RICHARD PRESTON. THE OLD GUARD.
Very few White Nationalists join a local chapter of the Ku Klux Klan anymore. If there even is a local chapter.
The thinking among the alt-right seems fresher and more relevant to America today. Every group has a shelf life. It looks like the KKK’s shelf life has expired.
Excerpt from a href=”http://www.delawareonline.com/story/news/2017/08/31/arrested-klansman-belligerent-leader-kkk-splinter-group/616283001/” target=”_blank”>Delaware Online
At least 13 of the nation’s some 3,000 Ku Klux Klan members attended last month’s Unite the Right rally in Charlottesville, according to Carla Hill, an investigative researcher at the Anti-Defamation League’s Center on Extremism, who identified them through photos and personal accounts.
One of them was Richard Preston, a Baltimore-area resident and the imperial wizard of the Confederate White Knights of the Ku Klux Klan, just one of many splintered KKK subgroups. He was charged with firing a gun at the event.
The 52-year-old and men like him, Hill said, are proof the KKK is dying.
“He’s on the outskirts. He’s not getting a bunch of members to join up. His newest two chapters are the ones in Missouri and Indiana, but those chapters were formed up by Klan members that left other groups,” Hill said. “Richard himself has been unable to get anything going around him through his own charisma.”
It’s not that far-right hate groups are on the decline, Hill said. It’s just that the KKK represents an old guard with outmoded language, practices and demographics.
“It’s the cause of their demise. The fact that they can’t get along or hold together a group for any length of time shows their weakness,” Hill said. “The Klan has really rural demographics, and the people that are making progress are the members of the alt-right. They use modern technology. They use modern language that attracts younger people.”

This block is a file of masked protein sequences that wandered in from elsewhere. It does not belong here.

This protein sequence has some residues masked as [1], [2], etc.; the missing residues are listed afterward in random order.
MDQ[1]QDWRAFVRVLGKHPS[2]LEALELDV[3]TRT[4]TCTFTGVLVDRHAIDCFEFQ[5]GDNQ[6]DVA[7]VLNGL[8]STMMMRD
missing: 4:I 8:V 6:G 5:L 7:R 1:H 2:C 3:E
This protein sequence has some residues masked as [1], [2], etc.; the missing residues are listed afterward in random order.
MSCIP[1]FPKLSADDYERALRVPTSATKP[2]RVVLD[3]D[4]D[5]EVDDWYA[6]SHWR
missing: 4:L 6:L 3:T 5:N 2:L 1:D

Preston is accused of firing his pistol in the direction of a black counterprotester at the rally, an incident caught on camera and distributed by the American Civil Liberties Union.
He’s charged with firing a weapon within 1,000 feet of a school, a felony which could carry a prison sentence of 10 years. Before he did, Preston shouted, “Hey, n—!”
“Preston is rather militant, or perhaps belligerent is a better word,” Hill said. “Preston is vocal and willing to speaking publicly about his views.”
Standing nearly 6 feet tall, Preston owns a three-bedroom home on Nova Scotia Road in Bel Air, Maryland, which he purchased from the federal Department of Housing and Urban Development in 2015, according to property and real estate records.
Preston also owned a Baltimore-based off-road truck-racing outfit known as Team Hell, according to a 2013 Baltimore City Paper article. The story referenced an El Camino-Chevy Blazer hybrid festooned with a Confederate flag.
He harps on common themes from the Klan’s playbook: Race-mixing, illegal immigration and gun control laws are bad; the Confederate flag, the Bible and whites of European descent are good.
His group’s membership requirements don’t allow for non-Europeans, homosexuals, Muslims, Jews, Satanists, communists, pedophiles, rapists or terrorists.
The Confederate White Knights have denounced the Black Lives Matter movement and antifa, loosely organized leftist activists who show up at right-wing rallies and counterprotest. A YouTube video promoting the Confederate White Nights flashes to a lion with a bloodstained mouth and proclaims, “We will be America’s lion,” before launching into a montage of cross-burning events and “stop white genocide” messaging to a cover of Lynyrd Skynyrd’s “Simple Man.”
A MISSOURI KKK CHAPTER.